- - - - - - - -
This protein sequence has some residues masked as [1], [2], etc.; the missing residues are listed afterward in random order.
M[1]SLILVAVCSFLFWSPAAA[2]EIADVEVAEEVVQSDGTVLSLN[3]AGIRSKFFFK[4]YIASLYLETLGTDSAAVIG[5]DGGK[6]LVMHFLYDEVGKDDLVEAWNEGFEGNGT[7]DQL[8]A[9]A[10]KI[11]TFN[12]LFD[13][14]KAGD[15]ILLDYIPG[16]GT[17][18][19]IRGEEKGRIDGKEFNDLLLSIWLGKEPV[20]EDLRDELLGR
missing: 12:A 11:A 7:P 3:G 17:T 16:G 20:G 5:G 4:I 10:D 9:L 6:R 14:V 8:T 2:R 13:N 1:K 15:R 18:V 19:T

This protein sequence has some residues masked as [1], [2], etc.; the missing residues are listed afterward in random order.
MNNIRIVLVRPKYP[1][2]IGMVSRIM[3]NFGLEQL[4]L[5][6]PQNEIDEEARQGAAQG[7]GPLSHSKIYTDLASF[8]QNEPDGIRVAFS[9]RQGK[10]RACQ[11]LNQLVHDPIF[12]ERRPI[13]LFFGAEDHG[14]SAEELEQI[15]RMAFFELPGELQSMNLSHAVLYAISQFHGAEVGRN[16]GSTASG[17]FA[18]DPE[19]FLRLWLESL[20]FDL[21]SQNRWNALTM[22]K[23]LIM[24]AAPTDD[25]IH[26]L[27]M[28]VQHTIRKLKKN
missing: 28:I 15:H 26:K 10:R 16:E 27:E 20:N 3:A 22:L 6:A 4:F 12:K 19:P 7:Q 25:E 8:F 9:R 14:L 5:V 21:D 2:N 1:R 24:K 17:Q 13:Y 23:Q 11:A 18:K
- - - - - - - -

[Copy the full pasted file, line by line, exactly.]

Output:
This protein sequence has some residues masked as [1], [2], etc.; the missing residues are listed afterward in random order.
M[1]SLILVAVCSFLFWSPAAA[2]EIADVEVAEEVVQSDGTVLSLN[3]AGIRSKFFFK[4]YIASLYLETLGTDSAAVIG[5]DGGK[6]LVMHFLYDEVGKDDLVEAWNEGFEGNGT[7]DQL[8]A[9]A[10]KI[11]TFN[12]LFD[13][14]KAGD[15]ILLDYIPG[16]GT[17][18][19]IRGEEKGRIDGKEFNDLLLSIWLGKEPV[20]EDLRDELLGR
missing: 12:A 11:A 7:P 3:G 17:T 16:G 20:G 5:G 4:I 10:D 9:L 6:R 14:V 8:T 2:R 13:N 1:K 15:R 18:V 19:T

This protein sequence has some residues masked as [1], [2], etc.; the missing residues are listed afterward in random order.
MNNIRIVLVRPKYP[1][2]IGMVSRIM[3]NFGLEQL[4]L[5][6]PQNEIDEEARQGAAQG[7]GPLSHSKIYTDLASF[8]QNEPDGIRVAFS[9]RQGK[10]RACQ[11]LNQLVHDPIF[12]ERRPI[13]LFFGAEDHG[14]SAEELEQI[15]RMAFFELPGELQSMNLSHAVLYAISQFHGAEVGRN[16]GSTASG[17]FA[18]DPE[19]FLRLWLESL[20]FDL[21]SQNRWNALTM[22]K[23]LIM[24]AAPTDD[25]IH[26]L[27]M[28]VQHTIRKLKKN
missing: 28:I 15:H 26:K 10:R 16:E 27:E 20:N 3:A 22:L 6:A 4:F 12:K 19:P 7:Q 25:E 8:F 9:R 14:L 5:V 21:D 2:N 1:R 24:K 17:Q 13:Y 23:Q 11:A 18:K